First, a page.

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Dr. Elliot Tapper has treated a whole range of patients, but this one stood out.
"His whole body was yellow," recalls Tapper. "He could hardly move, it was hard for him to breathe, and he did not eat."
The patient had chronic liver disease. After years of drinking, his liver had stopped filtering his blood. Bilirubin, a yellowish waste compound, formed in his body and changed his skin color.
Disturbing for Tapper, the man was only in his mid-30s – much younger than most patients with liver disease.
Tapper, a The liver specialist and assistant professor of medicine at the University of Michigan Medical School tried to get the patient to stop drinking.
"We had long, tearful conversations," says Tapper, "but he continues to struggle with alcohol addiction." Since then, the condition of the young man has continued to deteriorate, and Tapper is not optimistic about his chances of survival.
There are patient stories like these that made Tapper investigate liver disease in young people. According to a study published by Tapper and a colleague on Wednesday, fatal liver disease has increased and young people are the most affected.
The study looked at the number of deaths due to liver cirrhosis or scarring liver cancer. The data came from the Centers for Disease Control and Prevention and covered the period from 1999 to 2016.
The analysis showed that deaths from liver disease have increased dramatically and death rates among young people have increased the fastest. Although these diseases can be caused by various factors such as obesity and hepatitis C, the increase among young Americans has been caused by alcohol consumption. The number of 25- to 34-year-olds who died of alcohol-related liver disease tripled between 1999 and 2016, almost from 259 in 1999 to 767 in 2016, an average annual increase of about 10 percent.
"What happens to young people? People are upset, to say the least," says Tapper.
Certain ethnic groups, such as whites and Native Americans, also saw a sharp increase in liver deaths in all age groups, while Asian Americans saw declines.
The increase in alcohol-related deaths overlaps with rising rates of binge drinking from 2002 to 2012 observed in much of the US
The authors noted a steep increase in mortality from 2009. The reason for the spike is unclear, but Dr. Neehar Parikh, a liver specialist at the University of Michigan Medical School and Tappers co-author, has a theory.
"It correlates with the global financial crisis," says Parikh. "We hypothesize that there may be a loss of opportunity, and the psychological burden that comes with it may have driven some of these patients into abusive alcohol use."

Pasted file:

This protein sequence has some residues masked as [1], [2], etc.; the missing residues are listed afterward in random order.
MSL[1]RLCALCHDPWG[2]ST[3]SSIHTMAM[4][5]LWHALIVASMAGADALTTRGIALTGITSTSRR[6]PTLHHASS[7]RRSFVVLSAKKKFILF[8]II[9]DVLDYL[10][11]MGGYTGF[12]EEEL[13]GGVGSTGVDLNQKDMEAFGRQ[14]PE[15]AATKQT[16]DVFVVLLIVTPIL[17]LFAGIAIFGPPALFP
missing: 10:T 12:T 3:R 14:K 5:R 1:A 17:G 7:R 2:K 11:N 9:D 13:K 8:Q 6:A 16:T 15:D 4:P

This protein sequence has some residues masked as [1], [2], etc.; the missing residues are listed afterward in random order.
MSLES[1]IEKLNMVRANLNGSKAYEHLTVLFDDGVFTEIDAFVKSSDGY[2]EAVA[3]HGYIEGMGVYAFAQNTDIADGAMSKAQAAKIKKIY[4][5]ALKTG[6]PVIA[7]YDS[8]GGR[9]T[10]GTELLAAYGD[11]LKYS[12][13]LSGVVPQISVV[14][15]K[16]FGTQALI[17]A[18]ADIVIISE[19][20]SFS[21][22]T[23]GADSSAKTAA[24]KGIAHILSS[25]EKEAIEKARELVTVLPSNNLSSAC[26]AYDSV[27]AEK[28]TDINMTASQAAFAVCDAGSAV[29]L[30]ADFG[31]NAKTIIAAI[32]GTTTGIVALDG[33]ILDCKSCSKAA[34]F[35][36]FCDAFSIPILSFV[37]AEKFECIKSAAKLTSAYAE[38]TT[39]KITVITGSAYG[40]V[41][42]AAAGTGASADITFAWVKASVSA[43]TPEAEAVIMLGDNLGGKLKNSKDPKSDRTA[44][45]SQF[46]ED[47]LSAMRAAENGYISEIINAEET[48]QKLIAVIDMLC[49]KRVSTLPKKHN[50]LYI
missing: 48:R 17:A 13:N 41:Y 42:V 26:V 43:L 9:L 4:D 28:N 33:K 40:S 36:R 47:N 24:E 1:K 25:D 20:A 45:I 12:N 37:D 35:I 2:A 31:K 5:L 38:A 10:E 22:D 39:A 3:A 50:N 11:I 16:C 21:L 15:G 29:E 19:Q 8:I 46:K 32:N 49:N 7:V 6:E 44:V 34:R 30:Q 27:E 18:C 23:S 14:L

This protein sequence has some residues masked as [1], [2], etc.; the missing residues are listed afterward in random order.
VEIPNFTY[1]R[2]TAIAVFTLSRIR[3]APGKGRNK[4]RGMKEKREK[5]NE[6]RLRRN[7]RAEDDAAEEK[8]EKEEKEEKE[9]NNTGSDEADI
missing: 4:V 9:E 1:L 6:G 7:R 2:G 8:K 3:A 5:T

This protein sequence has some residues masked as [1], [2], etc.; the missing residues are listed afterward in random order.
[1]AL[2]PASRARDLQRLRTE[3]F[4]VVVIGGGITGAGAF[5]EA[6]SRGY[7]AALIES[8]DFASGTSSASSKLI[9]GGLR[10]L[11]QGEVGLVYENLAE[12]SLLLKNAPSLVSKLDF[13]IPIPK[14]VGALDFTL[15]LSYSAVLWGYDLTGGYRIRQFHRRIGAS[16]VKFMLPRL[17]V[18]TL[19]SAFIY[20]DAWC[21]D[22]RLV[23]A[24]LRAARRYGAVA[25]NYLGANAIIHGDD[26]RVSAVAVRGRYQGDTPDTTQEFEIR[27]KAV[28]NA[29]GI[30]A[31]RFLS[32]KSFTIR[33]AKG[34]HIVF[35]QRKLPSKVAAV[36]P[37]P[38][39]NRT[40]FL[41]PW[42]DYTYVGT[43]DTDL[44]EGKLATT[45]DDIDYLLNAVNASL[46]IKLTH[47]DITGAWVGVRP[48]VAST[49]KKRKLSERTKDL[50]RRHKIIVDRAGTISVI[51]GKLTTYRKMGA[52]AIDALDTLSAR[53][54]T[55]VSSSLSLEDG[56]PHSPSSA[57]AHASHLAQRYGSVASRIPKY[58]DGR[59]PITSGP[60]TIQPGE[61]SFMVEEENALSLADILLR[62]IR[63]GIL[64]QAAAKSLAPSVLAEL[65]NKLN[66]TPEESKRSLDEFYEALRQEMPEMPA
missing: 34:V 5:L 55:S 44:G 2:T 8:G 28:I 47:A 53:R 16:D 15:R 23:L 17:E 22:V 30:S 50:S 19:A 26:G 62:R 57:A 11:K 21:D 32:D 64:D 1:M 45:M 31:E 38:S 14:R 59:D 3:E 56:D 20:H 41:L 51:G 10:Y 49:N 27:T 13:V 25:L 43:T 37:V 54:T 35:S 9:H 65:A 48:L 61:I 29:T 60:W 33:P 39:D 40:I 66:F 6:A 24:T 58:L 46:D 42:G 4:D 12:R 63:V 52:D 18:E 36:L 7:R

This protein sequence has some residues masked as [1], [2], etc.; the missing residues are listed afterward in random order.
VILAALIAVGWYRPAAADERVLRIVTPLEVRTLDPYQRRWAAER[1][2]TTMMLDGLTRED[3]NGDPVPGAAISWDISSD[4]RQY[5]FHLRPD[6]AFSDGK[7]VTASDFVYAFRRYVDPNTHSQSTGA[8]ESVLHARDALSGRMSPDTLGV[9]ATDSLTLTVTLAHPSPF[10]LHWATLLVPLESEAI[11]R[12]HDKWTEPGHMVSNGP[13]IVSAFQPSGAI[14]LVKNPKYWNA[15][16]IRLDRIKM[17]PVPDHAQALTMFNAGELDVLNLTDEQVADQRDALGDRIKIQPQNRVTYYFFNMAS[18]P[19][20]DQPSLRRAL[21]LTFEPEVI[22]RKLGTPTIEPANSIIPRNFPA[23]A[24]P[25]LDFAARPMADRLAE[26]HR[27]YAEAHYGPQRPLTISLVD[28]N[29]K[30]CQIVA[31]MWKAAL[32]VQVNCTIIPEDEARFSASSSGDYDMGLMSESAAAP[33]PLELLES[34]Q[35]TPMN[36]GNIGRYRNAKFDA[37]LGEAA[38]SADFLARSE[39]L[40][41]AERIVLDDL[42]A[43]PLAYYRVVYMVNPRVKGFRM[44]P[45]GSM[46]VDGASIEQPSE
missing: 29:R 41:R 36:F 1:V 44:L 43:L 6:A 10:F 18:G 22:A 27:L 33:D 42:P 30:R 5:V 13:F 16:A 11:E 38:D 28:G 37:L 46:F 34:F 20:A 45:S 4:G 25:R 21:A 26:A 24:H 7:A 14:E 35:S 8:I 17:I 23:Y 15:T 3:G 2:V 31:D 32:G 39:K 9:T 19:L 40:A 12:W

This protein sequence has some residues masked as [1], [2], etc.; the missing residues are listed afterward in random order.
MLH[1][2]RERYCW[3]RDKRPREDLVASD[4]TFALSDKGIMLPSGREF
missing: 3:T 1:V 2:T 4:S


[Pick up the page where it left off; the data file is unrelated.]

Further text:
The rise among younger Americans is particularly worrying because it kills people prime of their lives.
"Every young patient who dies is a tragedy," says Parikh. "It's lost years of life."
The study is the latest to confirm that liver disease is increasingly prevalent. A report released Tuesday by the CDC shows that the age-adjusted mortality rate of liver cancer has risen 43 percent since 2000. A recent study by veterans found that cirrhosis cases nearly doubled between 2001 and 2013.
Dr. Vijay Shah, who heads the Department of Gastroenterology and Hepatology at the Mayo Clinic and has not been involved in this research, says the study's emphasis on young Americans is new.
Alcoholic cirrhosis was previously considered to be a disease that would occur after 30 years of heavy drinking, "says Shah," but this study shows that these problems actually occur in people in their 20s and 30s. "
" It There has been a shift in the type of patients we see, "agrees Dr. Sumeet Asrani, a liver specialist, on Dallas practitioners who did not contribute to the study." It fits in with what we see in practice , We're seeing younger patients with alcohol-related liver disease. "
Despite recent increases, cirrhosis remains a relatively small cause of death for young Americans and accounts for only 1.4 percent of total deaths in patients aged 25 to 34 years is much more important to the young Native Americans who account for 6.3 percent of the deaths.
Tapper believes the problem will only get worse, and some conditions that cause liver problems, such as hepatitis C, have dropped other risk factors, including obesity, are on the rise, and alcohol consumption and obesity may influence one another to aggravate liver disease, says Tapper.
Tapper believes politics could play a role in solving the problem Strategic taxation of alcoholic beverages discourage consumption, as does the increase tax on cigarettes can reduce smoking. He cites the example of Scotland, which has recently set minimum prices for alcohol units to prevent binge drinking. He also refers to public health measures, such as counseling, that help people stop drinking.
The good news is that liver disease is often reversible. Many patients can recover if they do not drink soon enough.
"I had patients who came to me in a wheelchair," says Tapper. "Three months later, they shovel snow and their lab tests are normal, it's always because they've made the choice to stop drinking."
Paul Chisholm is an intern at the NPR Science Desk.